There are reasons why the kernel drivers are by most distributions recommend as update the kernel even that DKMS does exist for AMD and Intel in their distribution. The reason is replacing the 1) replacing complete Linux kernel rarely causes any user space issues and 2) that in fact gets the best performance out the open source drivers. Same thing with newer kernels with Windows result in Nvidia drivers performing better so this is not a unique feature because as kernel operations are improved the effectiveness of the drivers running using kernel parts improves as well.

    Mesa is replaceable by AMD pro drivers with AMD if required. This is commonly not done because there is normally not enough gain to be worth your time.

    There is a performance problem you are ignoring as well as how long Nvidia supports their cards for. The performance problem really does force you to use as new as kernel as you can in most cases.

    Leave a comment:


  • birdie
    replied
    oiaohm

    You heavily implied that older kernels get new AMD/Intel GPU drivers which is just pure bullcrap. I don't know a single distro which uses DKMS versions of the said drivers in older kernels, so again, bullcrap (if there are such distros they are rare as fuck). You say installing older Mesa releases in Linux distros is easy which is again bullcrap. 99.99% of people in the world won't be able to do that. And instead of admitting that NVIDIA supports Linux better than Linux supports itself, you say that NVIDIA doesn't support freaking Wayland? I don't give a fuck about Wayland. You're so full of crap it's just laughable.

    You also said Windows has the same issues, again bullcrap. On Windows I can install a ton of older AMD/Intel/NVIDIA driver releases with zero issues. With W10 there's an additional layer of requirement, i.e. some Windows releases feature a new graphics stack but if you're on Windows 10 LTSC for instance - you can install the last three years of drivers with zero problems. I'm sorry to disappoint you, but Windows is a 1000 times better as a gaming platform. And Linux with binary NVIDIA drivers is OKish. As for open source Intel/AMD drivers plus Mesa - again, eat the shit provided by your distro or go fuck off.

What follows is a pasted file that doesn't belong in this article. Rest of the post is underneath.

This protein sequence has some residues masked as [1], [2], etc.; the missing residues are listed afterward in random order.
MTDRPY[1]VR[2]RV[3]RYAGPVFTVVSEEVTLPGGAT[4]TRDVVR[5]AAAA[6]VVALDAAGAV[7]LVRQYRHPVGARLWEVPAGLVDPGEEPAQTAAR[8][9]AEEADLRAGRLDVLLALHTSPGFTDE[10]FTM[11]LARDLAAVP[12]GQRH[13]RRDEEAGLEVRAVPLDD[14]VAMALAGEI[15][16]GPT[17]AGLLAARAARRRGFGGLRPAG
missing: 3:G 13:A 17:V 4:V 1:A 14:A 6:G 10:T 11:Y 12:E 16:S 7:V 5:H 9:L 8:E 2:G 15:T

Leave a comment:


  • f0rmat
    replied
    Originally posted by chocolate View Post
    Bad luck: there have been periods of ISPs trying to form a cartel. Not too long ago, they all tried to shift the billing cycle to 4 weeks, to make customers pay for the equivalent of 13 months instead of 12. Or maybe it was many years ago when FTTC was still new?

    Consumer associations have done their wonders and now things have stabilized around 30 € for unlimited data up to 100 Mbps, billed on the same day every month. Actual speed depends of course on infrastructure, but even small towns of 10k people have FTTC nowadays (copper between cabinet and modem).

    Some ISPs are also more transparent than others, I've found Fastweb to be the most decent. You are also guaranteed by law to be able to use a modem other than the one provided by the ISP (which is mandatory, since you're asked to plug it in when you call them for maintenance or troubleshooting). When you decide to cancel your subscription, there are no additional charges mandated by the ISP's modem loan (since activation typically does not have a setup cost either), you just have to give it back.
    It took a while, but we got there. All that's needed is a government that doesn't obstruct pro-consumer laws, competition between ISPs, and consumer associations/anti-trust bodies.